Lionel Richie: To me, to me its really the best marriage between old school and new school. I told them, Im going to bring Lionel Richie to the table, thats my job. Im going to make it sound like me. There were only two questions we asked throughout this entire process. The question I asked was, What do I sound like in 2006? And all they wanted to know was, How do you keep a record on the radio for 30 years?
Lionel Richie: They say, We can get hit records all day long, how do you keep it on the radio?
AHHA: You know thats one of the criticisms of contemporary music is it doesnt have that, those legs.
Lionel Richie: No legs. And so what came to me was the fact that whats happened now, we removed R&B radio as we used to know it off the radio. Hip-Hop and rap became such a strong medium that when you saw record companies actually taking their R&B department and saying, We dont have one anymore. Because radio had adopted Hip-Hop as the, thats the bible. What were doing right now is bringing actually melody back to beat. And its believable – it sounds so familiar because it represents R&B.
AHHA: You sound really excited. What was your last project out?
Lionel Richie: In America [domestically], four years ago, five years ago. Outside of America we put out four albums since then but because we had so many company changes and because the company has actually been through so many different personnel that when L.A. Reid got onboard, and the joke with L.A. Reid was I gave him advice about 22 years ago as to how to get in the business. And hes now Chairman of the Board of the record company, now how you like that one?
AHHA: Right. Now he can pay you back a little.
Lionel Richie: But hes been there for me in bucket loads because you mentioned the excitement in my voice. To me the only reason Im in this business is because I still love the excitement of something new. Its always going to be changing. I keep telling my artist friends all day long, because they kept saying, Man I hate what its changed into, and I said Its always gonna change. What we have to do is be able to change with it and or at least be believable in it. Understand right now Im just enjoying the run.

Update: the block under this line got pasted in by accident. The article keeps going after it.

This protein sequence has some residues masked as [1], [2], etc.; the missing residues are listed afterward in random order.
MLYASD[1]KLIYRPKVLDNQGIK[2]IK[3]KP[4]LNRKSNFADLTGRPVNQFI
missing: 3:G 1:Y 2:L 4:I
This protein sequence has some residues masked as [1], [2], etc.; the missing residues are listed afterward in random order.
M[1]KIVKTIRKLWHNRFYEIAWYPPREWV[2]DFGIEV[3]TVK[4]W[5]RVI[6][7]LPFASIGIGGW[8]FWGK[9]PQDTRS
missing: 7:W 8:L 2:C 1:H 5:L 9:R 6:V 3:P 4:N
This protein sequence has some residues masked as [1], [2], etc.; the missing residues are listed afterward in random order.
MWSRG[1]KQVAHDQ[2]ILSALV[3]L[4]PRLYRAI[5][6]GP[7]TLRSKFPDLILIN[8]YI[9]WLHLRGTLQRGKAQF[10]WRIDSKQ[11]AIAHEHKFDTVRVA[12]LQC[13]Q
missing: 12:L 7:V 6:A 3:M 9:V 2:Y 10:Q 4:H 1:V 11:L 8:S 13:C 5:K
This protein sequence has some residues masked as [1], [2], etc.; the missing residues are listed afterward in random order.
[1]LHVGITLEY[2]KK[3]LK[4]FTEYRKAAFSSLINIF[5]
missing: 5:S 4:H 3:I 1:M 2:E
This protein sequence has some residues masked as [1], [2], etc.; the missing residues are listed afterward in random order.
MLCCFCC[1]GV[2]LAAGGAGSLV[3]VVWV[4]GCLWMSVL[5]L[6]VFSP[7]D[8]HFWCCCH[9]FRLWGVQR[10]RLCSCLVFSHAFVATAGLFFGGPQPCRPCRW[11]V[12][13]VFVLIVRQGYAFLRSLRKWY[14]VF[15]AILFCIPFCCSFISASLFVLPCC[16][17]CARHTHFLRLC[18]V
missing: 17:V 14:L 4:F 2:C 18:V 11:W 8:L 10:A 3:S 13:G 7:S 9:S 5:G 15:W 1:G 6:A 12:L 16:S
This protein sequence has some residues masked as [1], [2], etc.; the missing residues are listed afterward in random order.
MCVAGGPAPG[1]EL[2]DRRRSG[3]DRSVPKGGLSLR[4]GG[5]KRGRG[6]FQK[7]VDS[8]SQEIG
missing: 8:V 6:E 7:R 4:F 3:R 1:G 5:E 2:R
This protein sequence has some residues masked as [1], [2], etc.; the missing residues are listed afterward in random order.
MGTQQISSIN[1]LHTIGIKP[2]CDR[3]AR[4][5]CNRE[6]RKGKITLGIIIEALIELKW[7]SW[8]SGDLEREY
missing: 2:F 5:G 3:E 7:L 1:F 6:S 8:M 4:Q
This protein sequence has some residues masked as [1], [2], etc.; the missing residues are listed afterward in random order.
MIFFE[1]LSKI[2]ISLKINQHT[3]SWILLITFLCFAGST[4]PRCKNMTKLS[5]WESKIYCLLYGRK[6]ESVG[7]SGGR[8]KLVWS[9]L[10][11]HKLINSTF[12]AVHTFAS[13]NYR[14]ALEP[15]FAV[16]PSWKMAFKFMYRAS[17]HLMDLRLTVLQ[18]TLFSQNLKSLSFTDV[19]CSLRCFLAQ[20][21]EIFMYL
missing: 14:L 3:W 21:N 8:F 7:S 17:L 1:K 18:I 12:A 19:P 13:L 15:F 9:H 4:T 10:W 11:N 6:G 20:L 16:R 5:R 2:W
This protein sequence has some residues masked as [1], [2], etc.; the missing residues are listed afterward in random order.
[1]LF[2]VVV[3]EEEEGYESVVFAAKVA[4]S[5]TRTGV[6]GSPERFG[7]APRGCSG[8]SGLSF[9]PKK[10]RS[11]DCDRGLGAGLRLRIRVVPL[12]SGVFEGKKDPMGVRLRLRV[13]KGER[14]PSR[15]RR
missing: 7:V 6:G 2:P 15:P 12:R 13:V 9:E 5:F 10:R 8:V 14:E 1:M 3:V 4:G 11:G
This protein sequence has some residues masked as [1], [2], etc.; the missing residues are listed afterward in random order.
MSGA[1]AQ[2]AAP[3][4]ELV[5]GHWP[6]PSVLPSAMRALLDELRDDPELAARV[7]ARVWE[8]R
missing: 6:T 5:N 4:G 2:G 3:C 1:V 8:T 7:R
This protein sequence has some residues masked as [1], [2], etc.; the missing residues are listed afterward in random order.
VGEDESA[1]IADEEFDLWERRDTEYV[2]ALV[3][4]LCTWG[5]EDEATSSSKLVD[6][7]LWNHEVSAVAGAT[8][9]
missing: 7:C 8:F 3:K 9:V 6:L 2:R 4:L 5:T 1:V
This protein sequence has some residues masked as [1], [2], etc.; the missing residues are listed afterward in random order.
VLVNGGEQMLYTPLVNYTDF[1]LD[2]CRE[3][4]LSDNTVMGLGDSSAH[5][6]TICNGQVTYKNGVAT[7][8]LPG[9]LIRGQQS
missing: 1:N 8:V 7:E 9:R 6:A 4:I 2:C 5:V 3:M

AHHA: You also worked with Chuckii Booker. I havent heard that name in ages.
Lionel Richie: Chuckii Booker is the baddest brother on the planet. And what I love about him is hes my music director, has been my music director for five years. Before that he did the Janet Jackson Rhythm Nation tour, and then he did the Tina Turner tour All of a sudden I realize, here I am in the studio, Ive got the best, and I actually have another artist with me as my advice and counsel.
Half of the tracks that we did were Chuckii Bookers. All the Sean Garrett stuff, thats Chuckii Booker, you know. [He] has played on Dres stuff, has played on Snoops stuff – name it. Hes been the best barometer for me on how to bridge the gap between the old school and the new school, so having him on board was the true service.
AHHA: We know you from the Commodores, as well as being a solo artist. Whats the major difference between the two – performing with a group as opposed to performing solo, and what did you like or dislike about each?
Lionel Richie: Well I am forever [indebted]. I like being in the group – I love it. The only thing that makes you angry about a group is you have to have a group vote, everybody has to feel the same way if youre gonna get something done. Now if youre solo, you just do it the way you feel it and thats it. If I had my choice, I like a group any day of the week, because when youre in a group you can blame somebody for doing something wrong.
When youre solo its all your fault. The rest of it is just pure elementary camaraderie – in other words, its not so much that the Commodores were a great band and a great group, but they were also a family, they were brothers. You know we were that close. You lived together. You hang out together. You know you spend your life together. Those are things, just priceless, you know.